We must be wary of a situation like the one in Dubai where huge numbers of houses were bought up by speculative investors, and the trend was not supported by a genuine need of the population. When the bubble bursts, there would be far-reaching consequences for the economy.
As for measures to address the problems facing low-income groups, it goes back to the issue of gainful employment. Being in the talent acquisition industry, I often receive feedback from employers that Singaporeans are generally choosy about jobs. While this may be so, there are the lower-income groups consisting of the less educated, physically impaired or senior citizens who genuinely experience discrimination by employers.
As an employer and employment service provider, I feel for both groups indeed. One suggestion I would like to make is to have greater tax incentives for companies that hire such groups of workers who are willing to work and contribute to society. Similar to the Jobs Credits Scheme that helped employers through the last economic crisis, we could even consider matching a percentage of rebates from the Skills Development Fund if employers are willing to take on the challenge of engaging this group of individuals and deploying them to areas to which they can contribute.
PART of the inflation is imported, eg oil and food prices. Some may argue that a stronger Sing dollar helps, but it is a double-edged sword as this will affect our exports. Subsidies are out of the question as they distort the market mechanism. For the low-income group which is particularly hardest hit, there may be need for more immediate community relief, through grassroots organisations including voluntary welfare organisations (VWOs). The government could empower VWOs with increased support to reach out to the low-income groups.
Certainly, businesses should not go into a price escalation war to tackle increased cost. Government departments may have to take the lead in not increasing levies and charges. What the government can do is to help businesses with enhanced research, innovation and productivity assistance initiatives, perhaps making easier for more companies to get onto the bandwagon. Innovation and greater productivity will certainly put businesses in a better position to hold prices.
ONE of the key areas that should be looked into is the overall rise in business costs such as rental of commercial space and material costs. Because of the heated property market, rental costs have gone up which will push up inflation. Rising costs of materials, will also in turn affect the costs of goods. Commodity prices and now fuel prices seem to be on an upward spiral and that can only mean higher costs of production which is ultimately passed onto the consumer. The Budget could address ways in which to help businesses tackle such rising costs using tax policies and grants to help offset some of these costs.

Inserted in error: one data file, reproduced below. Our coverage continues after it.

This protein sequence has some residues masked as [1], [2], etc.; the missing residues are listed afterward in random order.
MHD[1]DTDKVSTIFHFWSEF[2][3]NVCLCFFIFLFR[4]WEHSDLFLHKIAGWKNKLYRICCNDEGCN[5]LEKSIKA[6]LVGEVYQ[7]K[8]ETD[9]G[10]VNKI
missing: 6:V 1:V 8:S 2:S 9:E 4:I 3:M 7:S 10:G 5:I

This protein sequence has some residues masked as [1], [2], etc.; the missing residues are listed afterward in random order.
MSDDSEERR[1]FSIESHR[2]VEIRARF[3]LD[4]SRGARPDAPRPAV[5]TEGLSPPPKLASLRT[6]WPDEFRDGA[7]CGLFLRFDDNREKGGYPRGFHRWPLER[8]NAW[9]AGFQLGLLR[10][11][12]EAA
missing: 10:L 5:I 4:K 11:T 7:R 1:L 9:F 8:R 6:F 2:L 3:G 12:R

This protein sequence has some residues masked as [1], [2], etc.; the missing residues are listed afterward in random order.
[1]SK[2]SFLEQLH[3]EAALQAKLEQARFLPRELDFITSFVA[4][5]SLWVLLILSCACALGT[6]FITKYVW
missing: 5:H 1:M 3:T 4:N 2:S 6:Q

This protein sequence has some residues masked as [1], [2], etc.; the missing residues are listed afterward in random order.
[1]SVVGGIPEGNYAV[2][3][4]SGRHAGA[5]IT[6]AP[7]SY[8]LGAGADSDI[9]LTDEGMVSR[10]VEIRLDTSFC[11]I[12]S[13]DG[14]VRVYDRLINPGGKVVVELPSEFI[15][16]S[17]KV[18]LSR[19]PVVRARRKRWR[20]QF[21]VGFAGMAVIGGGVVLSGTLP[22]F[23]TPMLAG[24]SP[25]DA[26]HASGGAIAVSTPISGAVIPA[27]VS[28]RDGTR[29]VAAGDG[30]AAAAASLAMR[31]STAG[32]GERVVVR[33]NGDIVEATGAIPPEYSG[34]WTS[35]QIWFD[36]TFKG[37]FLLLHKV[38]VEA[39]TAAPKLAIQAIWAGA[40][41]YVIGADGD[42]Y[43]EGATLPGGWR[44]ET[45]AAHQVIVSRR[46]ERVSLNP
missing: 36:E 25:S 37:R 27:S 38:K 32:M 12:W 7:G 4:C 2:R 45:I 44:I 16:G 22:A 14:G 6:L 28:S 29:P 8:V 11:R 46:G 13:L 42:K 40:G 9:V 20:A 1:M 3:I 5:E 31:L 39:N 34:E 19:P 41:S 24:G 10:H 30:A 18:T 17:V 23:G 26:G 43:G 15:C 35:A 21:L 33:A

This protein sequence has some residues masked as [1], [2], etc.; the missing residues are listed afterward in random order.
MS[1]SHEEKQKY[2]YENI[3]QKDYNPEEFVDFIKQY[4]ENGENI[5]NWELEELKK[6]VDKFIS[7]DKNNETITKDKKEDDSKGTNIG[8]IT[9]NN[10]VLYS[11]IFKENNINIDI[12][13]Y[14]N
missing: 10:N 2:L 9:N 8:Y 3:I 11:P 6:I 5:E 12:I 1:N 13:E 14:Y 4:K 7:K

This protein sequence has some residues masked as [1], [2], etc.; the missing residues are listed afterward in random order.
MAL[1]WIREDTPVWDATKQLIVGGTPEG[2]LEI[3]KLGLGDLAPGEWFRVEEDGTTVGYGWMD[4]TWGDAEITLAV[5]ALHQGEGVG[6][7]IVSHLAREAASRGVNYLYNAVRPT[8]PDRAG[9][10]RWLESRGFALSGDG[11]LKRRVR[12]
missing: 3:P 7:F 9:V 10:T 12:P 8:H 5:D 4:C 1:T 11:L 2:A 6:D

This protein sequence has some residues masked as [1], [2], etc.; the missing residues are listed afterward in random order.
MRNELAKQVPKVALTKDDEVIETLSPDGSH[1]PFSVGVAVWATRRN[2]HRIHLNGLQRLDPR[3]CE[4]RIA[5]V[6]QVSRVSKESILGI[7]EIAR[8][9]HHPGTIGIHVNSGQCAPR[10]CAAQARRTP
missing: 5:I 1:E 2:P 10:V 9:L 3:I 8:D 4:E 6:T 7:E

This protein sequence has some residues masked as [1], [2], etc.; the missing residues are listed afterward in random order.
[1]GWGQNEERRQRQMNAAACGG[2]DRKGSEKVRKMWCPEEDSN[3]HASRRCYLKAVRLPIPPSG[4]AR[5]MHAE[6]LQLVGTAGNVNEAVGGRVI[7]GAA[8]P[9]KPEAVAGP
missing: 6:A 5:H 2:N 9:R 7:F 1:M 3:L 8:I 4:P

There is a lot more that can be done to help the the lower-income group. In the immediate term, to cope with inflation, such measures could include tax reliefs, monetary assistance and more subsidies particularly for essential goods and services such as electricity and water. In the longer term, measures such as skills upgrading and training will enable them to seek better-paying employment.
SINGAPORE has experienced phenomenal economic prosperity and steady robust growth that can never be understated. However, these broad indicators should not take our focus away from the threat of inflation and its effect on the most vulnerable sectors of our society.
The widening of the income gap is a phenomenon that has been witnessed in many developed countries. There are a number of factors that may have led to this, foremost of which is the declining demand for low-skilled workers as displaced by technology, and the fierce competition for jobs and wages brought about by the onset of globalisation.
While it is difficult to keep the balance within a confluence of factors in an increasingly global economic set-up, I believe that the key is to achieve the goals of equitable progress through the redistributive mechanisms of gainful employment on the one hand, and the encouragement of entrepreneurship on the other hand - which not only provide people with viable livelihood opportunities but allows for the creation of new wealth the dynamics of which will energise the economy overall.
When inflation strikes, expanding programmes of preferential option directed to low-income groups by way of increased subsidies for basic needs such as health care and housing are always helpful.
Individual and communal acts of benevolence can also alleviate the situation but at the end of the day, we count on our nation's efficient policymaking and enlightened governance to ensure a long-run strategy for a kind of economic progress that is both sustainable and broad-based.